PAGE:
Goroff Wants To Move From Classroom To Congress

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Nancy Goroff

Nancy Goroff, a chemistry professor at Stony Brook University, would seem an unlikely candidate for Congress.

A graduate of Harvard University who later received her doctorate at UCLA and did post-doctoral studies at both the University of Michigan and Michigan State University, she has been on the faculty of Long Island’s top public university for more than 20 years, where she has overseen research on solar applications for various types of carbon materials.

But Dr. Goroff, 52, who was born and raised in Oak Park, Illinois, a suburb of Chicago, said her family was “always politically engaged.” Her mother was active in local campaigns and her uncle found himself on former President Richard Nixon’s enemies list for, among other things, fighting to improve the water quality of Lake Michigan.

“Some of my earliest memories are of Watergate,” she said. “And the first campaign I worked on was the Anderson presidential campaign in 1980 when I was 12 years old.” The campaign of John Anderson, a moderate Republican who ran against President Jimmy Carter and Ronald Reagan as an independent, taught her that third-party candidates were probably not a good idea, she said.

A longtime member of the Union of Concerned Scientists, which advocates for the reliance on sound scientific data in shaping public policy, Dr. Goroff said she has personally lobbied members of Congress about topics ranging from clean energy policy to climate change.

She said she decided to take that advocacy a step further and throw her hat into the ring to challenge powerful Republican U.S. Representative Lee Zeldin after watching the Trump administration turn environmental policy on its head and turn its back on the scientists who could provide guidance on important issues such as climate change.

“They have no shame,” she said, adding that the current administration is willing to do things in the open that past administrations, no matter how pro-business they were, would have only tried to do secretly.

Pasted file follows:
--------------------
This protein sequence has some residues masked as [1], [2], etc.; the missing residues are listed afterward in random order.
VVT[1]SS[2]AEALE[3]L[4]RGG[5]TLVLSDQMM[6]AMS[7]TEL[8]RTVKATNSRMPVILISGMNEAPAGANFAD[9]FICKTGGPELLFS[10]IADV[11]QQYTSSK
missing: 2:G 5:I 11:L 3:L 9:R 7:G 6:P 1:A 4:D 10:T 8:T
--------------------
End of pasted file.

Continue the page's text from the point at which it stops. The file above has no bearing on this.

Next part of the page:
“Zeldin has been there cheering Trump on the whole way, talking about what a wonderful leader he is,” she said.

She said the incumbent has voted for measures that require federal agencies to no longer take climate change into consideration when considering policy and has stood by as the president has removed scientific experts from the Environmental Protection Agency, the Department of the Interior, and other departments and replaced them with industry representatives. “They have done everything they can to sideline the experts and prevent the introduction of facts,” she said.

Dr. Goroff said that attitude has played a role in the severity of the coronavirus pandemic across the United States. “The fact that they have ignored science has made this pandemic so much worse than it is in other developed nations, except maybe Brazil and other places where autocrats are in power,” she said. Meanwhile, she said Mr. Zeldin takes credit for obtaining medical supplies for Long Island while supporting the Trump policies that have allowed the virus to spread.

Although she has no political experience, Dr. Goroff said she has held several leadership positions at Stony Brook, including as chairwoman of the chemistry department from January 2017 to May 2019, as interim dean of the Graduate School in 2016, and as associate provost from September 2013 to May 2016.

“I have a track record of accomplishments,” she said. “I’ve run a multimillion-dollar department and helped students make their lives better through education at Stony Brook.”

Dr. Goroff lives in Stony Brook and is a member of Temple Isaiah in Stony Brook, the president of the nonprofit Gallery North in Setauket, and a member of the board of Children and Screens: Institute of Digital Media and Child Development.

In her spare time, she said she enjoys swimming, kayaking, sailing and hiking with her family. She also said she enjoys “practicing chemistry at home by baking.”

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